Prepping for hurricanes. Ugh. But this is the price we must pay to live in this beautiful paradise we call home. Some of us (ahem…me) wait until the very last moment to buy the necessary supplies for survival. (I’m not getting out of bed until it’s a Cat 3.) All joking aside, hurricanes are a very real and very dangerous threat. That Category 1 storm can turn into a Category 4 overnight which leaves little time and resources to be adequately prepared for evacuation or riding it out in our homes or local shelters. If you have lived on the Treasure Coast long enough, you have witnessed firsthand the amazing strength and destructive capabilities of these storms.
Hurricane preparation protocol is different for everyone depending on the size of their family, medical needs, pets, employment responsibilities, etc. For most pet owners, preparation seems pretty straight forward…food and water, right? Wrong. Below are a few tips we want all pet owners to be aware of this hurricane season:
- Pet carriers people! Before Hurricane Irma in 2017, so many desperate pet parents came to H.A.L.O. for crates/carriers that we ran out and had to turn people away. Please make sure that you have the appropriate travel carriers for your animals. This will ensure safe transportation for your pets and most evacuation shelters require these before allowing you into the facility. Make sure each carrier is labeled with the animal’s name, breed, sex, medical needs and your current contact information.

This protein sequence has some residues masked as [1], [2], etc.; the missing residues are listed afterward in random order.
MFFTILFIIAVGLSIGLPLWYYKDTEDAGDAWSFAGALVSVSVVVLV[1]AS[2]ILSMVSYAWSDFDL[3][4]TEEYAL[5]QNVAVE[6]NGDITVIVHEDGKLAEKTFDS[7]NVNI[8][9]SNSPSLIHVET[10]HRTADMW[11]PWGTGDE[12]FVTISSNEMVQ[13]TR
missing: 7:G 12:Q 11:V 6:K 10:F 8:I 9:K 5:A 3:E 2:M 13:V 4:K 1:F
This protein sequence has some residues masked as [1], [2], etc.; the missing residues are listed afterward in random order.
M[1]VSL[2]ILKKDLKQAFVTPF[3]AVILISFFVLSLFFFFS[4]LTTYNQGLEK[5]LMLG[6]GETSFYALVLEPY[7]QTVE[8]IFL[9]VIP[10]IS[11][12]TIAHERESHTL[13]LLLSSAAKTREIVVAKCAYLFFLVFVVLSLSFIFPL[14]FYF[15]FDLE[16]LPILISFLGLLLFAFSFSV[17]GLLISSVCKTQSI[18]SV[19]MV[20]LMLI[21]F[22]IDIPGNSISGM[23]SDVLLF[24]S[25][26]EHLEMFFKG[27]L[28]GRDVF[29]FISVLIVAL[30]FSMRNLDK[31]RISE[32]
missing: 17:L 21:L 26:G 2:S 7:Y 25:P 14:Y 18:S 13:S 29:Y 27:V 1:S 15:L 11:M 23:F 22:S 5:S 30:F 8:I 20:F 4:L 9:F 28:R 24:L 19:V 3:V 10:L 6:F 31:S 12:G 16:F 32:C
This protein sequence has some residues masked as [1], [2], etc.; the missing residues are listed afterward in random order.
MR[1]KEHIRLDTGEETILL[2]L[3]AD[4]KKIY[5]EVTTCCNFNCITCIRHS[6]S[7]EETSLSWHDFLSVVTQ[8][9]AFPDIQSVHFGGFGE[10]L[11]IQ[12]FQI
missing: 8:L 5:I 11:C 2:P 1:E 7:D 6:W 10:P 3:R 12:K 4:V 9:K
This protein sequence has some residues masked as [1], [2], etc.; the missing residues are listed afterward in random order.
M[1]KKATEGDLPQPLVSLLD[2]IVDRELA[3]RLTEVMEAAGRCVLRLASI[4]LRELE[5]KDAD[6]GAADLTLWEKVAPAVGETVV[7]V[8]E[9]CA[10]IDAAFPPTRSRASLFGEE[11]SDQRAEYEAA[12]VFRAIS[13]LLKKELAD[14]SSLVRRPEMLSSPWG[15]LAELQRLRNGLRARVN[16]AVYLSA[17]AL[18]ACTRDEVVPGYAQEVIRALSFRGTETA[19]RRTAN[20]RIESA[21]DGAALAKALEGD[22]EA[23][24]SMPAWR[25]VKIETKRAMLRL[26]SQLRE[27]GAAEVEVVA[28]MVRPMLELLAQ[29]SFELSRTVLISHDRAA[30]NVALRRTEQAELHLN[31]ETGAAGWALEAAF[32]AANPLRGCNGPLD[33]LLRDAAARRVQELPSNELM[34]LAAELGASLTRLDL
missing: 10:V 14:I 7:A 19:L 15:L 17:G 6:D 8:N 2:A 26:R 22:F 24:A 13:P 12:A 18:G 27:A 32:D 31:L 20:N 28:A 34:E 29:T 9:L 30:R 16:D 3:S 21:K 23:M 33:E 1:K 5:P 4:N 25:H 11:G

- Sign up for your local shelter that accepts pets ahead of time. Unfortunately, shelters have limited room and that means some people and their pets will be turned away. Indian River County does have a pet-friendly shelter but they do suggest you complete the registration form in advance. For more information, Click Here.
- Food and Water. Many experts and veterinarians suggest having a week’s worth of food and water on hand for each animal but we suggest two weeks if at all possible. Most times after a major hurricane, gas is scarce, roads are impassable, electricity is down and stores remain closed which is why having two weeks of food and water is much safer. P.S. Don’t forget the bowls!
- Medications. If your pet has daily medications, the two week rule applies here as well. It is also a good idea to apply flea treatments and heartworm preventatives prior to a hurricane. After the storm, your pet may (will) come in contact with fleas and mosquitos and the extra protection will be beneficial.
- Please, for all that is good in this world, have you pets microchipped! It is imperative that all of your animals are chipped AND they have your current contact information. During a major hurricane, pets often get separated from their families and microchipping is the their best bet in finding their way home. Contact your local veterinarian to chip your pet for a nominal fee.
We love our pets like family and we need to make sure that they have the resources necessary for their survival. For more information on hurricane preparedness for your animals, please feel free to Contact Us.